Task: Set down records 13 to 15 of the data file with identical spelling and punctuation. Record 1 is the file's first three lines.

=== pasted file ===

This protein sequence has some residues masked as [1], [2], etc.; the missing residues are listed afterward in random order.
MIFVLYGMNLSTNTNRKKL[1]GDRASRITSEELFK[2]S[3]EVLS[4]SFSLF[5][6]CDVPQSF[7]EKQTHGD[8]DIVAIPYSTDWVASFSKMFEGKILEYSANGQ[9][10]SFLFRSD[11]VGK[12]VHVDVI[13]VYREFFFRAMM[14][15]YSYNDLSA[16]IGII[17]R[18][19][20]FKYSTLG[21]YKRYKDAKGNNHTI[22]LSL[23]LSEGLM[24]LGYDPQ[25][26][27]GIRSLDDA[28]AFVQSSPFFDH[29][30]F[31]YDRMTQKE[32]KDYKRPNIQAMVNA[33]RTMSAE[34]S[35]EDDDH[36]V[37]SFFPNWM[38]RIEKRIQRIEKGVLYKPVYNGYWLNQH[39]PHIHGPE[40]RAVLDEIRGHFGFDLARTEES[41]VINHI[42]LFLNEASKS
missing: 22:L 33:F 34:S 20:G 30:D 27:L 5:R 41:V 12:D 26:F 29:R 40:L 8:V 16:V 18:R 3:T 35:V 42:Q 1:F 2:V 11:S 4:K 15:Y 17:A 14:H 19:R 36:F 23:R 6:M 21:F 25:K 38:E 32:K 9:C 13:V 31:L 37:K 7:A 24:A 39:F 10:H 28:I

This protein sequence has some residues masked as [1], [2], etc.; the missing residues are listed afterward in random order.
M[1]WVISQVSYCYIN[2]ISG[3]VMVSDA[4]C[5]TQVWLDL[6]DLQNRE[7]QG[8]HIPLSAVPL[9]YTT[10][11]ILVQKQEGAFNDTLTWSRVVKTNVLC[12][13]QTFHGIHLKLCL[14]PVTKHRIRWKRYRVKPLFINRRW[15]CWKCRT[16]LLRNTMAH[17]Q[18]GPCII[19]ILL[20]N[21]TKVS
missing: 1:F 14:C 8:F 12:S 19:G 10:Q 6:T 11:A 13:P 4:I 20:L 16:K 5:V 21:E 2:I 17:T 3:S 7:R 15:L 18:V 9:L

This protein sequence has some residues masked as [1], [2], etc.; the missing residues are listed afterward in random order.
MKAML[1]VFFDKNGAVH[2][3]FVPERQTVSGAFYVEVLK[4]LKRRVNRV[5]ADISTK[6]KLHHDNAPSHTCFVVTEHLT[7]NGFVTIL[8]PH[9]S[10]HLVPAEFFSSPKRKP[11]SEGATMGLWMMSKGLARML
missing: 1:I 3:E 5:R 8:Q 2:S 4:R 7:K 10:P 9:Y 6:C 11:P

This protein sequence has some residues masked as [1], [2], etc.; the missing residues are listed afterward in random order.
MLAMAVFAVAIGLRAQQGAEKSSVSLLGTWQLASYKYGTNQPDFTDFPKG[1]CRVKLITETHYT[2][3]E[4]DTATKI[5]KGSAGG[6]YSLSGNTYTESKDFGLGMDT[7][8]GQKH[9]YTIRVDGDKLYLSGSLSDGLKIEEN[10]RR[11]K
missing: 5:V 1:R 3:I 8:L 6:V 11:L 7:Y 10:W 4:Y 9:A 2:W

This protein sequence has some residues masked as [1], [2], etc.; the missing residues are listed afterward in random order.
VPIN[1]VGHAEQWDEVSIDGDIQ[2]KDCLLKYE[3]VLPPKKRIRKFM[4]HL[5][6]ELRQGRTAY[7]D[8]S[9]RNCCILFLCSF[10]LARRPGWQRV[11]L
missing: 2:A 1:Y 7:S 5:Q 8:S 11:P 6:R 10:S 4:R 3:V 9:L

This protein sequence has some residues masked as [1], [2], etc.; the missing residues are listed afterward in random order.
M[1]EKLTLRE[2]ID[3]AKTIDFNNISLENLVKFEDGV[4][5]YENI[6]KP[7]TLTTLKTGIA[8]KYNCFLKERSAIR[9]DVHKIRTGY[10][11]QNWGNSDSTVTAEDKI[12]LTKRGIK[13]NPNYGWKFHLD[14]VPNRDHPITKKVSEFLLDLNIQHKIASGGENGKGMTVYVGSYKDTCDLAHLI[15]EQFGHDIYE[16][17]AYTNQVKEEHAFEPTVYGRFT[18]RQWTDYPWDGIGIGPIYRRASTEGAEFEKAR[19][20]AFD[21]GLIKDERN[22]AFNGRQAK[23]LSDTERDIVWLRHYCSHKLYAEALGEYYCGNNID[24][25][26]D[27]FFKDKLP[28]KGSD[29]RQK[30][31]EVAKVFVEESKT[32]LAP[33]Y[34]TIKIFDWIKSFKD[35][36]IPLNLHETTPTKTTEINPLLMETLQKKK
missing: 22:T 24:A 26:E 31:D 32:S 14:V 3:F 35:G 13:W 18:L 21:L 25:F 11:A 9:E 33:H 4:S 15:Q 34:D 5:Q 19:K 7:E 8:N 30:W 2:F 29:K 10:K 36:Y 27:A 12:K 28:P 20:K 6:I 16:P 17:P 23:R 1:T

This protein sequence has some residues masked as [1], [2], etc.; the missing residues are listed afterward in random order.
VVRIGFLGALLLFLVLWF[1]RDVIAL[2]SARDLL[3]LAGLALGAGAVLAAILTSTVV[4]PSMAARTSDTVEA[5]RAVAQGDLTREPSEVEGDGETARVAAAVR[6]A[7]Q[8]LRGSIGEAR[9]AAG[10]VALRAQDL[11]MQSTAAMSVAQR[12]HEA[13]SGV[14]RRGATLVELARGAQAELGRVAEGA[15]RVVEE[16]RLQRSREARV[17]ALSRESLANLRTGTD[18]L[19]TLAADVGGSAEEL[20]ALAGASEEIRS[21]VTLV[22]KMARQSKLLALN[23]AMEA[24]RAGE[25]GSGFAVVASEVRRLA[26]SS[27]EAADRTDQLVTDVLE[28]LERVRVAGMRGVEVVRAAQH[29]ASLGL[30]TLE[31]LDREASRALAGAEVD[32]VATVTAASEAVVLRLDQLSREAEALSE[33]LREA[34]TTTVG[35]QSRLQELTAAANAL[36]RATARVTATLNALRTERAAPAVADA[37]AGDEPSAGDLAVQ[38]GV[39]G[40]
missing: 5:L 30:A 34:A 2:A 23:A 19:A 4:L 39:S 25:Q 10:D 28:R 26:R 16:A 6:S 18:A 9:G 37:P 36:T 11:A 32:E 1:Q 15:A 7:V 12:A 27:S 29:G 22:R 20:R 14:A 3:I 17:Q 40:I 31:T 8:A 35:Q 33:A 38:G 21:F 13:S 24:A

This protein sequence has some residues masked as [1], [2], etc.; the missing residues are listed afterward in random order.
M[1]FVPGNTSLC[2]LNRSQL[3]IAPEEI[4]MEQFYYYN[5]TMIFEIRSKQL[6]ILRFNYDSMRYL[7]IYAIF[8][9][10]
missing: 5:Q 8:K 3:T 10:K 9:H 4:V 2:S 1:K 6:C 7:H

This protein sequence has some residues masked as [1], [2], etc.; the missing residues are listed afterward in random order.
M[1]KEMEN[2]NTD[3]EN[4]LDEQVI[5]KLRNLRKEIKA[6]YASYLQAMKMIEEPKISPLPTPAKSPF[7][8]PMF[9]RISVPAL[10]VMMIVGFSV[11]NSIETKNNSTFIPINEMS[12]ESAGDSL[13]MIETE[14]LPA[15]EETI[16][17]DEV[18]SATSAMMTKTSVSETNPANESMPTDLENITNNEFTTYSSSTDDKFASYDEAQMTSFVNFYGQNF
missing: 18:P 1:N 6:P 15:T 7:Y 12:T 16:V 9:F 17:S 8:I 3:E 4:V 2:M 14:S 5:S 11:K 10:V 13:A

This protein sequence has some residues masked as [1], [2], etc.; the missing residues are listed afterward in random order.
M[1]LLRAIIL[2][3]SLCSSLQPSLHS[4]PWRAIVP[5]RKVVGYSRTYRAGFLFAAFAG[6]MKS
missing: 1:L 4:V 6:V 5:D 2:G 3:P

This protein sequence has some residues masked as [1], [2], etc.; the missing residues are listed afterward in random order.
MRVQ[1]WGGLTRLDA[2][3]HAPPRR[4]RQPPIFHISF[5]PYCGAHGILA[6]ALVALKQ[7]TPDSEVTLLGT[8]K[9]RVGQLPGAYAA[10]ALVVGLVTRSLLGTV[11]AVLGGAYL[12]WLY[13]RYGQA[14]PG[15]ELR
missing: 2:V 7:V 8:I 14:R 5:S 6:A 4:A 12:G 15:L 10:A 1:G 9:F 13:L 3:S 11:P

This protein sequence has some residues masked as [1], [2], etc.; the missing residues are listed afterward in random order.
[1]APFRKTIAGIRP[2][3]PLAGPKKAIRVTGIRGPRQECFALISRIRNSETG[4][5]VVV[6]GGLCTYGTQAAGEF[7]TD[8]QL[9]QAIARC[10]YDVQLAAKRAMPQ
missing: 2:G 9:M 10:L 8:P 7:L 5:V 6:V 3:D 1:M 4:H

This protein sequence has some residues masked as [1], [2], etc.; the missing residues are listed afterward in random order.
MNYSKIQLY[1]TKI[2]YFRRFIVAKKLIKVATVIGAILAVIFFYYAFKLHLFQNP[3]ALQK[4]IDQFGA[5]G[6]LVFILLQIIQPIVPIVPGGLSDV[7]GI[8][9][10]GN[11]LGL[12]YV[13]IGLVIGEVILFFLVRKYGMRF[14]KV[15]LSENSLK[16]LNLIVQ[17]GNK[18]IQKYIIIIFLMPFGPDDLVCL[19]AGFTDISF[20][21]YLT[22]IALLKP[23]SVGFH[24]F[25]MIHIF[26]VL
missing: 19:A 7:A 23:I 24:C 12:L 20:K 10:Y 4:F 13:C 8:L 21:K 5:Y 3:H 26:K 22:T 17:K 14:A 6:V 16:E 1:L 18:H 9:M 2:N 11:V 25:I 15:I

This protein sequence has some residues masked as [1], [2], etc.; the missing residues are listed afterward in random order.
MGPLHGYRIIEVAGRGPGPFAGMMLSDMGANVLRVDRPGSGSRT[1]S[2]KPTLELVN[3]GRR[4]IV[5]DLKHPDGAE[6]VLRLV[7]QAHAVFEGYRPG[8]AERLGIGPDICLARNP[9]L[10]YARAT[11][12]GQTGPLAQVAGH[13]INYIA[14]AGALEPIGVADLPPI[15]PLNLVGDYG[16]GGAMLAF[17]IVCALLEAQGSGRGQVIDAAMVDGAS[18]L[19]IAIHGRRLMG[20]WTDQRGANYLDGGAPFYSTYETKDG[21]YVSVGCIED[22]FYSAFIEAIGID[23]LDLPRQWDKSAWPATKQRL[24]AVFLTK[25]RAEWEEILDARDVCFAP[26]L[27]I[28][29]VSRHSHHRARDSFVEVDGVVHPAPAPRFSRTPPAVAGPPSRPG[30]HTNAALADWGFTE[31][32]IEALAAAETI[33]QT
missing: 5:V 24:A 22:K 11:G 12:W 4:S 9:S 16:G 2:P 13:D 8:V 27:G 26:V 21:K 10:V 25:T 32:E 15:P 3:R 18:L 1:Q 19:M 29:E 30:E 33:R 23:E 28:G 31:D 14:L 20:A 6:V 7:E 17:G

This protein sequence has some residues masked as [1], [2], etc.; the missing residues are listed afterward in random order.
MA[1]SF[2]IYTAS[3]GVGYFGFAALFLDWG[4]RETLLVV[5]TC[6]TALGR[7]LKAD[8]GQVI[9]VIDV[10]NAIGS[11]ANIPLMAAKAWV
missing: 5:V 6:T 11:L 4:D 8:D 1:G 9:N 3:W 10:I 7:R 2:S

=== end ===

This protein sequence has some residues masked as [1], [2], etc.; the missing residues are listed afterward in random order.
MNYSKIQLY[1]TKI[2]YFRRFIVAKKLIKVATVIGAILAVIFFYYAFKLHLFQNP[3]ALQK[4]IDQFGA[5]G[6]LVFILLQIIQPIVPIVPGGLSDV[7]GI[8][9][10]GN[11]LGL[12]YV[13]IGLVIGEVILFFLVRKYGMRF[14]KV[15]LSENSLK[16]LNLIVQ[17]GNK[18]IQKYIIIIFLMPFGPDDLVCL[19]AGFTDISF[20][21]YLT[22]IALLKP[23]SVGFH[24]F[25]MIHIF[26]VL
missing: 19:A 7:A 23:I 24:C 12:L 20:K 10:Y 4:F 13:C 8:L 21:K 5:Y 3:H 26:K 22:T 17:K 14:A 6:V 16:E 1:L 18:H 9:M 2:N 11:V 25:I 15:I

This protein sequence has some residues masked as [1], [2], etc.; the missing residues are listed afterward in random order.
MGPLHGYRIIEVAGRGPGPFAGMMLSDMGANVLRVDRPGSGSRT[1]S[2]KPTLELVN[3]GRR[4]IV[5]DLKHPDGAE[6]VLRLV[7]QAHAVFEGYRPG[8]AERLGIGPDICLARNP[9]L[10]YARAT[11][12]GQTGPLAQVAGH[13]INYIA[14]AGALEPIGVADLPPI[15]PLNLVGDYG[16]GGAMLAF[17]IVCALLEAQGSGRGQVIDAAMVDGAS[18]L[19]IAIHGRRLMG[20]WTDQRGANYLDGGAPFYSTYETKDG[21]YVSVGCIED[22]FYSAFIEAIGID[23]LDLPRQWDKSAWPATKQRL[24]AVFLTK[25]RAEWEEILDARDVCFAP[26]L[27]I[28][29]VSRHSHHRARDSFVEVDGVVHPAPAPRFSRTPPAVAGPPSRPG[30]HTNAALADWGFTE[31][32]IEALAAAETI[33]QT
missing: 5:V 24:A 22:K 11:G 12:W 4:S 9:S 16:G 2:P 13:D 8:V 27:G 26:V 21:K 10:V 25:T 32:E 15:P 3:R 18:L 1:Q 19:M 29:E 30:E 33:R 23:E 28:G 31:D 14:L 20:A 6:V 7:E 17:G

This protein sequence has some residues masked as [1], [2], etc.; the missing residues are listed afterward in random order.
MA[1]SF[2]IYTAS[3]GVGYFGFAALFLDWG[4]RETLLVV[5]TC[6]TALGR[7]LKAD[8]GQVI[9]VIDV[10]NAIGS[11]ANIPLMAAKAWV
missing: 5:V 6:T 11:L 4:D 8:D 1:G 9:N 3:W 10:I 7:R 2:S